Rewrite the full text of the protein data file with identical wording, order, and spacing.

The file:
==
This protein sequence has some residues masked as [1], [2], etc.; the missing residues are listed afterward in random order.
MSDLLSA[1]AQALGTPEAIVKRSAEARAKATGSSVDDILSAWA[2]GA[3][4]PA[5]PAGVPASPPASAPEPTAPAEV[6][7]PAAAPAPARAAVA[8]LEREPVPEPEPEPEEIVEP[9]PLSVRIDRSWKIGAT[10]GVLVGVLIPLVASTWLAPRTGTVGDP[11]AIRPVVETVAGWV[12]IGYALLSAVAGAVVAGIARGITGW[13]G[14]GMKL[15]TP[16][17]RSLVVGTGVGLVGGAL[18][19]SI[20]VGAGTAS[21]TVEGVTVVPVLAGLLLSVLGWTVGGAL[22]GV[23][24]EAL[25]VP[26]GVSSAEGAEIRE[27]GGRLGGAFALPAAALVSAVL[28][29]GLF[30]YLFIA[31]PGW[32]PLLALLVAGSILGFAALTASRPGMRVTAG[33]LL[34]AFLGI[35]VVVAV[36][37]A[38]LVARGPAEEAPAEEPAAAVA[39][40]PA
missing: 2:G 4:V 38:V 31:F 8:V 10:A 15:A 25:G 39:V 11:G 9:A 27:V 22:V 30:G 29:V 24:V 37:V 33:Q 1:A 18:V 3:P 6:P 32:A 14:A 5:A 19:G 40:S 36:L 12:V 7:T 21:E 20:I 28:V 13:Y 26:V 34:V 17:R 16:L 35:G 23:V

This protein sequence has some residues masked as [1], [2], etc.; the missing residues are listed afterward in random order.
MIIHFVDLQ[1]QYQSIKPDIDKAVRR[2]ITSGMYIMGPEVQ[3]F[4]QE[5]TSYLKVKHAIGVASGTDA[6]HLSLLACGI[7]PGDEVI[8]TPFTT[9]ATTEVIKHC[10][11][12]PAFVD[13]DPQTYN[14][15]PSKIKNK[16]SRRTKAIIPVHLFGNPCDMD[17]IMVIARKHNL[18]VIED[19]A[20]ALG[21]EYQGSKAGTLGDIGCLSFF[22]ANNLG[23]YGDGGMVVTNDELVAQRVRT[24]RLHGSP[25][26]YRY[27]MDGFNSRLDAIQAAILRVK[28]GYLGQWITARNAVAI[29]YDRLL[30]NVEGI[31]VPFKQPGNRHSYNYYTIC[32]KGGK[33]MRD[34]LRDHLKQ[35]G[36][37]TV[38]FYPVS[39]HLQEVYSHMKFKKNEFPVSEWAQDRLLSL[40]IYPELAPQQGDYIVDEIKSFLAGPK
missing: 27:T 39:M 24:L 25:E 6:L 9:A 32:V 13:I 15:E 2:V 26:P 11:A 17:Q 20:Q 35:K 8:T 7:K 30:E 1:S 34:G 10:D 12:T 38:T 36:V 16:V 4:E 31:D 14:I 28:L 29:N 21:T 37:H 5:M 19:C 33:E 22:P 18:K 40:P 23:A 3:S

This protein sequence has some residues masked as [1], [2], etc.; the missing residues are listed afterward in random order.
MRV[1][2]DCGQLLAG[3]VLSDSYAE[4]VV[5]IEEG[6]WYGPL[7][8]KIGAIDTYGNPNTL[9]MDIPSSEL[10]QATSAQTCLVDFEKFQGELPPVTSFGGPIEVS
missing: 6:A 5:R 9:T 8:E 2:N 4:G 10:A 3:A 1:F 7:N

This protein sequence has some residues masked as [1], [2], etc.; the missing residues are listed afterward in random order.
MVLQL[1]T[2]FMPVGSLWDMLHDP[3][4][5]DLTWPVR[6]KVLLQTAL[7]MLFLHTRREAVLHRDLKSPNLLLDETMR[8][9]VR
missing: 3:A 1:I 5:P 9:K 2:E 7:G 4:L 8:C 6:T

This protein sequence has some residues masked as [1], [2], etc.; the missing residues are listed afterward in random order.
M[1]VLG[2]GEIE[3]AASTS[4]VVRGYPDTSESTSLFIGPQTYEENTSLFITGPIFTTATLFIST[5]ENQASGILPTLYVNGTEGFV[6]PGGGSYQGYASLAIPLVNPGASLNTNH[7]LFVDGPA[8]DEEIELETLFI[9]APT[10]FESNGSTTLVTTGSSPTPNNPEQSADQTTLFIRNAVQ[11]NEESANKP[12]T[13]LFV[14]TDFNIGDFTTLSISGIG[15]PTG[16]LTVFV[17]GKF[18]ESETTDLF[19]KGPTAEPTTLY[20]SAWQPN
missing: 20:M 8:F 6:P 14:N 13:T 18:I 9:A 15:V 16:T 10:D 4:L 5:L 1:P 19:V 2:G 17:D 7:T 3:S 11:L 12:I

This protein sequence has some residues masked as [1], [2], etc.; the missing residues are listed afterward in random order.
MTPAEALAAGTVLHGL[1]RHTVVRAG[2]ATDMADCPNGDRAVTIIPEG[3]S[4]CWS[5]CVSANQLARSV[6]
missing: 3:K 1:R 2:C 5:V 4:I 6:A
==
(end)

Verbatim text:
This protein sequence has some residues masked as [1], [2], etc.; the missing residues are listed afterward in random order.
MSDLLSA[1]AQALGTPEAIVKRSAEARAKATGSSVDDILSAWA[2]GA[3][4]PA[5]PAGVPASPPASAPEPTAPAEV[6][7]PAAAPAPARAAVA[8]LEREPVPEPEPEPEEIVEP[9]PLSVRIDRSWKIGAT[10]GVLVGVLIPLVASTWLAPRTGTVGDP[11]AIRPVVETVAGWV[12]IGYALLSAVAGAVVAGIARGITGW[13]G[14]GMKL[15]TP[16][17]RSLVVGTGVGLVGGAL[18][19]SI[20]VGAGTAS[21]TVEGVTVVPVLAGLLLSVLGWTVGGAL[22]GV[23][24]EAL[25]VP[26]GVSSAEGAEIRE[27]GGRLGGAFALPAAALVSAVL[28][29]GLF[30]YLFIA[31]PGW[32]PLLALLVAGSILGFAALTASRPGMRVTAG[33]LL[34]AFLGI[35]VVVAV[36][37]A[38]LVARGPAEEAPAEEPAAAVA[39][40]PA
missing: 2:G 4:V 38:V 31:F 8:V 10:A 15:A 25:G 39:V 11:G 9:A 27:V 22:V 30:G 29:V 24:V 37:V 33:Q 1:A 18:V 3:P 6:P 32:A 14:A 5:A 19:G 40:S 36:L 12:V 7:T 21:E 20:I 28:V 13:Y 26:V 34:V 17:R 16:L 35:G 23:V

This protein sequence has some residues masked as [1], [2], etc.; the missing residues are listed afterward in random order.
MIIHFVDLQ[1]QYQSIKPDIDKAVRR[2]ITSGMYIMGPEVQ[3]F[4]QE[5]TSYLKVKHAIGVASGTDA[6]HLSLLACGI[7]PGDEVI[8]TPFTT[9]ATTEVIKHC[10][11][12]PAFVD[13]DPQTYN[14][15]PSKIKNK[16]SRRTKAIIPVHLFGNPCDMD[17]IMVIARKHNL[18]VIED[19]A[20]ALG[21]EYQGSKAGTLGDIGCLSFF[22]ANNLG[23]YGDGGMVVTNDELVAQRVRT[24]RLHGSP[25][26]YRY[27]MDGFNSRLDAIQAAILRVK[28]GYLGQWITARNAVAI[29]YDRLL[30]NVEGI[31]VPFKQPGNRHSYNYYTIC[32]KGGK[33]MRD[34]LRDHLKQ[35]G[36][37]TV[38]FYPVS[39]HLQEVYSHMKFKKNEFPVSEWAQDRLLSL[40]IYPELAPQQGDYIVDEIKSFLAGPK
missing: 27:T 39:M 24:L 25:E 6:L 9:A 32:V 13:I 15:E 2:V 26:P 11:A 17:Q 20:Q 35:K 8:T 7:K 30:E 1:S 34:G 10:D 12:T 38:T 36:V 16:V 4:E 31:D 14:I 28:L 29:N 21:T 37:H 5:M 19:C 33:E 22:P 18:K 40:P 23:A 3:S

This protein sequence has some residues masked as [1], [2], etc.; the missing residues are listed afterward in random order.
MRV[1][2]DCGQLLAG[3]VLSDSYAE[4]VV[5]IEEG[6]WYGPL[7][8]KIGAIDTYGNPNTL[9]MDIPSSEL[10]QATSAQTCLVDFEKFQGELPPVTSFGGPIEVS
missing: 6:A 5:R 9:T 8:E 2:N 4:G 10:A 3:A 1:F 7:N

This protein sequence has some residues masked as [1], [2], etc.; the missing residues are listed afterward in random order.
MVLQL[1]T[2]FMPVGSLWDMLHDP[3][4][5]DLTWPVR[6]KVLLQTAL[7]MLFLHTRREAVLHRDLKSPNLLLDETMR[8][9]VR
missing: 3:A 1:I 5:P 9:K 2:E 7:G 4:L 8:C 6:T

This protein sequence has some residues masked as [1], [2], etc.; the missing residues are listed afterward in random order.
M[1]VLG[2]GEIE[3]AASTS[4]VVRGYPDTSESTSLFIGPQTYEENTSLFITGPIFTTATLFIST[5]ENQASGILPTLYVNGTEGFV[6]PGGGSYQGYASLAIPLVNPGASLNTNH[7]LFVDGPA[8]DEEIELETLFI[9]APT[10]FESNGSTTLVTTGSSPTPNNPEQSADQTTLFIRNAVQ[11]NEESANKP[12]T[13]LFV[14]TDFNIGDFTTLSISGIG[15]PTG[16]LTVFV[17]GKF[18]ESETTDLF[19]KGPTAEPTTLY[20]SAWQPN
missing: 20:M 8:F 6:P 14:N 13:T 18:I 9:A 15:V 16:T 10:D 4:L 5:L 1:P 19:V 2:G 17:D 7:T 3:S 11:L 12:I

This protein sequence has some residues masked as [1], [2], etc.; the missing residues are listed afterward in random order.
MTPAEALAAGTVLHGL[1]RHTVVRAG[2]ATDMADCPNGDRAVTIIPEG[3]S[4]CWS[5]CVSANQLARSV[6]
missing: 3:K 1:R 2:C 5:V 4:I 6:A